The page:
jumping

 
history

ABOUT

Jumping is easy to understand. The challenge is simple and straightforward; jump a course of approximately 15 obstacles up to five feet in height and six feet in width with no penalties. Penalties or faults are incurred if a horse knocks down, refuses to jump or falls at an obstacle or jump. Each course has a “time allowed.” In addition to jumping faults, penalties can also accumulate if riders fail to complete the course at a certain speed or within the time allowed. Riders and horses must negotiate the course at the correct angle, height, and speed to clear the fences without incurring faults. Riders must also be mindful of the ever-ticking clock. The rider who races too fast may grow careless and knock down a fence; an overly cautious rider may incur time faults.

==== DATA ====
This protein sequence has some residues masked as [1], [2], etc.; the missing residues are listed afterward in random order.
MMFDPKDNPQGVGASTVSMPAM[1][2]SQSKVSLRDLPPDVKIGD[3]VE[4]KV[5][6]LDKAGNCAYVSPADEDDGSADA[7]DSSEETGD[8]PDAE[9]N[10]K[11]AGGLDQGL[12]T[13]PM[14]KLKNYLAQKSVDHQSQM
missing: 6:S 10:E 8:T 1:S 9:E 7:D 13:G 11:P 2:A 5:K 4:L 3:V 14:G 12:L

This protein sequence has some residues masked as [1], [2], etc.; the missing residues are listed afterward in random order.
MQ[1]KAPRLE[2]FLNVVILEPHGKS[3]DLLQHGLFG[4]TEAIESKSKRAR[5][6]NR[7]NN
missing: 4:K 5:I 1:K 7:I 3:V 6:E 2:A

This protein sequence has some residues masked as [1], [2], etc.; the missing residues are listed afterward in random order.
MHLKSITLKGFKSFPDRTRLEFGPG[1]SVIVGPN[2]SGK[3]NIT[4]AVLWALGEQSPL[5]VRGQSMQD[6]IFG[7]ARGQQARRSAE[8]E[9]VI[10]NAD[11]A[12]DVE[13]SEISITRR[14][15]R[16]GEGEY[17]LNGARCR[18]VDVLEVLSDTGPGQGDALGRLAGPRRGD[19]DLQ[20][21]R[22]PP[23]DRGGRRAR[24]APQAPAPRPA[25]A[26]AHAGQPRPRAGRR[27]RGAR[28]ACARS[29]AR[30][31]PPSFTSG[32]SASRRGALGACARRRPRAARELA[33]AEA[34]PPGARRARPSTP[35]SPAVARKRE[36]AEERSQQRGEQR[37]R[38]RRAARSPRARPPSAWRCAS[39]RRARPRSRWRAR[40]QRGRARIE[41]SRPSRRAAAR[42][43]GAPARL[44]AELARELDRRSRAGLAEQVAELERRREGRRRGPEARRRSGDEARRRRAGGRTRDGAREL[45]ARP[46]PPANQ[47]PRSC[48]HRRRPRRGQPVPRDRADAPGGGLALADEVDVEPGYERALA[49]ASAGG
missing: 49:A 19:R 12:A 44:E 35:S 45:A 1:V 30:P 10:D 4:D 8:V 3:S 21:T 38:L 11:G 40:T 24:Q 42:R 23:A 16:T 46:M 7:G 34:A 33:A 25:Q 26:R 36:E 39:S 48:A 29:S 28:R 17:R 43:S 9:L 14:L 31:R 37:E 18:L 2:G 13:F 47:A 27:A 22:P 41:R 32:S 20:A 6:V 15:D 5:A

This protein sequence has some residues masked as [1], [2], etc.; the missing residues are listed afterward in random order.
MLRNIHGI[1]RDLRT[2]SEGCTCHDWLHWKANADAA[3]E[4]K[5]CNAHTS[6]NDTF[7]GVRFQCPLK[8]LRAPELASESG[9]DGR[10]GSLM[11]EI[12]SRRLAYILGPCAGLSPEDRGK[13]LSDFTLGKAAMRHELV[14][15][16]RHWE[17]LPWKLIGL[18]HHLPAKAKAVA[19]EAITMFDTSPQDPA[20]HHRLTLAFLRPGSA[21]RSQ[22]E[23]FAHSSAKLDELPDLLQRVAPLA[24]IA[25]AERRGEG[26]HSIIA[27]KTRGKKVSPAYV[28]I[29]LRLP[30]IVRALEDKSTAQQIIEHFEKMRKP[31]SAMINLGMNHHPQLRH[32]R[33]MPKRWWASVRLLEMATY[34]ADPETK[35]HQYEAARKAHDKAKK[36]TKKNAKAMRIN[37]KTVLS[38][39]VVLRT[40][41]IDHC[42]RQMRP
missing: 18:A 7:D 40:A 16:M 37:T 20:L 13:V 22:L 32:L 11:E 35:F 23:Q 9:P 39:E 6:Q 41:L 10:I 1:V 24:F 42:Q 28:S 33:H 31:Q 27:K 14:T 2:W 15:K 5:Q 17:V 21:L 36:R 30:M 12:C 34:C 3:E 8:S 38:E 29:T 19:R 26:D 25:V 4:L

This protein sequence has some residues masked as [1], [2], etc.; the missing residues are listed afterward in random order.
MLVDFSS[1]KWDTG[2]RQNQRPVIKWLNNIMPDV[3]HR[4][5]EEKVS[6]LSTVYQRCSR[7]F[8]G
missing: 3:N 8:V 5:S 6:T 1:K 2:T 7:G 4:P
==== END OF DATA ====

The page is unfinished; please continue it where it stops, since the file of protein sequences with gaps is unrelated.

Riders preview the course by walking it on foot prior to the beginning of the competition. This is the only chance the rider has to study the course "up close and personal."
Each rider knows the length of his horse’s stride, and walks the course accordingly, pacing off the distance between fences and determining how best to adjust the horse’s strides. Riders also take note of the different types of fences offered, their relationship to one another, the footing and any other potential problem areas. They also try to find where a tighter line can save vital time when jumping against the clock.
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history

ALUMNI CLUB

The NAJYRC Alumni Club was designed to honor the past athletes that have competed at the North American Junior and Young Rider Championships.
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RESULTS

See winners from previous years
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criteria

What you need to know before you go.

FORMS

All competitors must submit a completed waiver. Contact mcoley@usef.org for questions.

SPONSORS

USHJA
Gotham North
USHJA
USEA
USDF
Gotham North
USHJA
USEA
USDF
Equine Canada
USHJA